God’s promise to give a land to the people of Israel was made to them long before any of them were born. God first made them that promise to and in Abraham, then again to Moses. The promise, therefore, preceded Israel’s slavery in Egypt and deliverance from Pharaoh. It preceded their subsequent wandering about the desert in rebellion.
The land wasn’t a promise God made pending their deliverance. It wasn’t a promise made because of their deliverance. And, perhaps, most striking of all, the land wasn’t a promise conditional upon them fighting to obtain it or earn it. The promise wasn’t in the fight being won; the fight being won was in the promise.
When Joshua led Israel into the promised land, the fight itself was a seal, a sign, an assurance of the promise made and kept by God Himself. “Every place that the sole of your foot will tread upon I have given to you, just as I promised to Moses.” (Joshua 1:3) The fight itself was an assurance that they were already chosen. They could and should have hope in and for the fight.
Though they couldn’t see it’s fulfillment then, they would one day look back and see that “Not one word of all the good promises that the Lord had made to the house of Israel had failed; all came to pass.” (Joshua 21:43-45)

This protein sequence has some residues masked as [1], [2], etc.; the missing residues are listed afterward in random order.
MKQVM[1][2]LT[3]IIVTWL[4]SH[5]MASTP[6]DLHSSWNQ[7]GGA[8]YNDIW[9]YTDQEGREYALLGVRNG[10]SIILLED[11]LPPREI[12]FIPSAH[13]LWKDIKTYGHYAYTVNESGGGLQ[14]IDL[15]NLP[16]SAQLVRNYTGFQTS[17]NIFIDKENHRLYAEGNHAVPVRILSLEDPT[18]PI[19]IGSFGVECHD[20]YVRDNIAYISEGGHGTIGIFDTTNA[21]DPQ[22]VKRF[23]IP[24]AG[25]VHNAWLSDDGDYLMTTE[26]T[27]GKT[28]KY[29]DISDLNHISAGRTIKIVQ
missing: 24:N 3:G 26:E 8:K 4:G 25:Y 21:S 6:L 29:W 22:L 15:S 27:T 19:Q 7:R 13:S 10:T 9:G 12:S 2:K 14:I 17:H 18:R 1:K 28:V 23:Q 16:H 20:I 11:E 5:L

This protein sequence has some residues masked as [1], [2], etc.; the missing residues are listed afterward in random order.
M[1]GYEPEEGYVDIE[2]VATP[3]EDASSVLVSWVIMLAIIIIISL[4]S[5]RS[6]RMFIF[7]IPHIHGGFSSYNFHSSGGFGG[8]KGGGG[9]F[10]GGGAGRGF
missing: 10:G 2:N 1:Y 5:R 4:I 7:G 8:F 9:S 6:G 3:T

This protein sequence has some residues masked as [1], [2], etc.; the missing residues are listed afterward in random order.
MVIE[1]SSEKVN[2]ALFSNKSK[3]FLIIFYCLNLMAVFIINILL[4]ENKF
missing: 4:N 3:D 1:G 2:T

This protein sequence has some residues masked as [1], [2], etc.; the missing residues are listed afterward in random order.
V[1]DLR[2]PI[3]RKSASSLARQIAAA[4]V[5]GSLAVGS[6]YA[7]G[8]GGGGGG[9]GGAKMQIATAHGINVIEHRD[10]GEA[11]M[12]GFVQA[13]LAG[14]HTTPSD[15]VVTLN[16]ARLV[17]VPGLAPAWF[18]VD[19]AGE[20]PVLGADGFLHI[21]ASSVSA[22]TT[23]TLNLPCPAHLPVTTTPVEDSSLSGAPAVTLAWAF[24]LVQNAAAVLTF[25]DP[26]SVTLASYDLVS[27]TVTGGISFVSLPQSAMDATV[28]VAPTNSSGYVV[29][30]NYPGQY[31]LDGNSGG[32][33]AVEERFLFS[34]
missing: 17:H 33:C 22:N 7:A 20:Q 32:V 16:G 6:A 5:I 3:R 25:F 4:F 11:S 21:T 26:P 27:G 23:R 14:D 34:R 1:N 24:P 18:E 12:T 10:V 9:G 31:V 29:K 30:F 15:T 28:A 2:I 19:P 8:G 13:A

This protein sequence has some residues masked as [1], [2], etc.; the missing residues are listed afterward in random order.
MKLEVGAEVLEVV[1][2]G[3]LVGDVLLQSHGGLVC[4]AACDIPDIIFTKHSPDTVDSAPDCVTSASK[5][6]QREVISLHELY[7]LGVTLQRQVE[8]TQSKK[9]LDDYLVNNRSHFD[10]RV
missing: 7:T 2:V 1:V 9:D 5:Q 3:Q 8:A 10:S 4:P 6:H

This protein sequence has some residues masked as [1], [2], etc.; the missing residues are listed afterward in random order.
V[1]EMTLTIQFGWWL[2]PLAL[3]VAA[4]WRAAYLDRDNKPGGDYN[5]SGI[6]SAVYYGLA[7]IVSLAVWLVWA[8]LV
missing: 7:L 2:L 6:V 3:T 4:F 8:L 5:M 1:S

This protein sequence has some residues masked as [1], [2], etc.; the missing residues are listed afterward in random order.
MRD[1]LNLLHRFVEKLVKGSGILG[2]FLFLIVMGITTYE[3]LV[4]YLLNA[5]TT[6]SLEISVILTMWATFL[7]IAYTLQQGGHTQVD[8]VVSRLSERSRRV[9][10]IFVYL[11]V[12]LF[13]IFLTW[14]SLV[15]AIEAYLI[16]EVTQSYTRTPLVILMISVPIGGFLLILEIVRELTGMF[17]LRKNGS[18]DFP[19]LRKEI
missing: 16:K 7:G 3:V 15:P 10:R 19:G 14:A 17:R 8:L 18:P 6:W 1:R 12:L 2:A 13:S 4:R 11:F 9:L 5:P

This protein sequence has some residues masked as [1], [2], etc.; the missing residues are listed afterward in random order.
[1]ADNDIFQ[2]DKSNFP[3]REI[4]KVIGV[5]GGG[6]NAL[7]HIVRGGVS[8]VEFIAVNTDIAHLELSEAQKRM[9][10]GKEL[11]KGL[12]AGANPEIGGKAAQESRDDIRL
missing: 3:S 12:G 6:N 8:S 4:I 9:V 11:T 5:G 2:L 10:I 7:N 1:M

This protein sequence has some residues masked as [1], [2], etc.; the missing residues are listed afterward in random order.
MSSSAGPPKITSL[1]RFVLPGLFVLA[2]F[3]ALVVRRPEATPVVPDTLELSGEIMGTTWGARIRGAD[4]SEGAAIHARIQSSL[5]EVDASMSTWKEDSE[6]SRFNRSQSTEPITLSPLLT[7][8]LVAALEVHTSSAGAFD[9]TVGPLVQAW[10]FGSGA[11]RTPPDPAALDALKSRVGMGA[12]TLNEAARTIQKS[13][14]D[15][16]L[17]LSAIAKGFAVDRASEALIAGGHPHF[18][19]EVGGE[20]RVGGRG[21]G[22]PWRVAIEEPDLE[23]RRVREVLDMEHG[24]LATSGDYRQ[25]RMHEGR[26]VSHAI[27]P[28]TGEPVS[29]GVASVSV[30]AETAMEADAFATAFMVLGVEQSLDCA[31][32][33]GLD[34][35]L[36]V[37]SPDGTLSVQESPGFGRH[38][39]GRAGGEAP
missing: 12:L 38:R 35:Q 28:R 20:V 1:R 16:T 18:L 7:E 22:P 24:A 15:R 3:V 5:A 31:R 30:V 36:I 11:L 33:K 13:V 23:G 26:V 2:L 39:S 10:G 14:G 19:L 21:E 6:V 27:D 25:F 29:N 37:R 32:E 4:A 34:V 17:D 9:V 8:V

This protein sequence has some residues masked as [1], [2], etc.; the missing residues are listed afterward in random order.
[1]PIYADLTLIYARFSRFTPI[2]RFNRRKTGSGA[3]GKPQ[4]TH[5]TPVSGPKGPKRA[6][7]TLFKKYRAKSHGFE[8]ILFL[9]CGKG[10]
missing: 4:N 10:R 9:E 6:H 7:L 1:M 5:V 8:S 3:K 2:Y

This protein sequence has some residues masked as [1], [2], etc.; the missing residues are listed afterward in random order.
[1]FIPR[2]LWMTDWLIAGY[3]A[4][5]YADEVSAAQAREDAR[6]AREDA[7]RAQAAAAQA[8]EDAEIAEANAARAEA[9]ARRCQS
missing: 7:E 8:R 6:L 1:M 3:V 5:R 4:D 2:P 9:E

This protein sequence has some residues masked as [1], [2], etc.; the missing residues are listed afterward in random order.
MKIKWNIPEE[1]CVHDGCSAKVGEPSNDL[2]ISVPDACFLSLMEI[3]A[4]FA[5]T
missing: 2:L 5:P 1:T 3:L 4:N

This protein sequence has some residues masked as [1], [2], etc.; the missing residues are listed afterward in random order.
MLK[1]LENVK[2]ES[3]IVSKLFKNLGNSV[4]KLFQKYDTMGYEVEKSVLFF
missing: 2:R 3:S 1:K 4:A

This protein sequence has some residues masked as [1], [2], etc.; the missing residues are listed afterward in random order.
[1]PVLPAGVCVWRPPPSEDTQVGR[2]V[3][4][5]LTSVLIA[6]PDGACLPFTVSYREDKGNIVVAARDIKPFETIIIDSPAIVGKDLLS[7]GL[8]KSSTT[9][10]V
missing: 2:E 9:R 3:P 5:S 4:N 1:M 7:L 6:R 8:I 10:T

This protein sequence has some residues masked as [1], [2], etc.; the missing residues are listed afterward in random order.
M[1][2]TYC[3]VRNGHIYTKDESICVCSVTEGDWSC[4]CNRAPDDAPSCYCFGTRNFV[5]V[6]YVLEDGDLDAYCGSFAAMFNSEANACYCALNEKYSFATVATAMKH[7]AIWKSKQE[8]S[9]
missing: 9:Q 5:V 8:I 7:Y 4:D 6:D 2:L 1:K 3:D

So have we been loved and known before we were formed in our mother’s womb, before the foundation of the earth, from eternity. The promise made to us, and to all, is in Christ: salvation for whoever believes in him. But his salvation—our being both forgiven forever of our sin and ultimately set free forever from all sin, death, and suffering—includes, and would be incomplete without, a new land, a new heaven and new earth.
The fight we fight today, then, in this life, on this earth, is the good fight of faith (2 Timothy 4:7), and is in itself an indication of a much larger promise made to us in Christ: that of an everlasting and abundant life in a perfect and glorious world, the dwelling place of God with man and of man with God.
“All the promises of God find their Yes” in Jesus Christ (2 Corinthians 1:20). God is not “Yes, well, maybe,” nor, “Yes and no”. But unequivocally, “Yes”. Jesus is both our promise maker and promise keeper. Our fight against sin and temptation, our endurance in obedience and faithfulness, can and should be hope- and joy-filled, because we are already known, loved, chosen, and set apart; because our hope is already laid up for us in heaven (Colossians 1:5); because we have already “an inheritance that is imperishable, undefiled, and unfading, kept in heaven.” (1 Peter 1:4).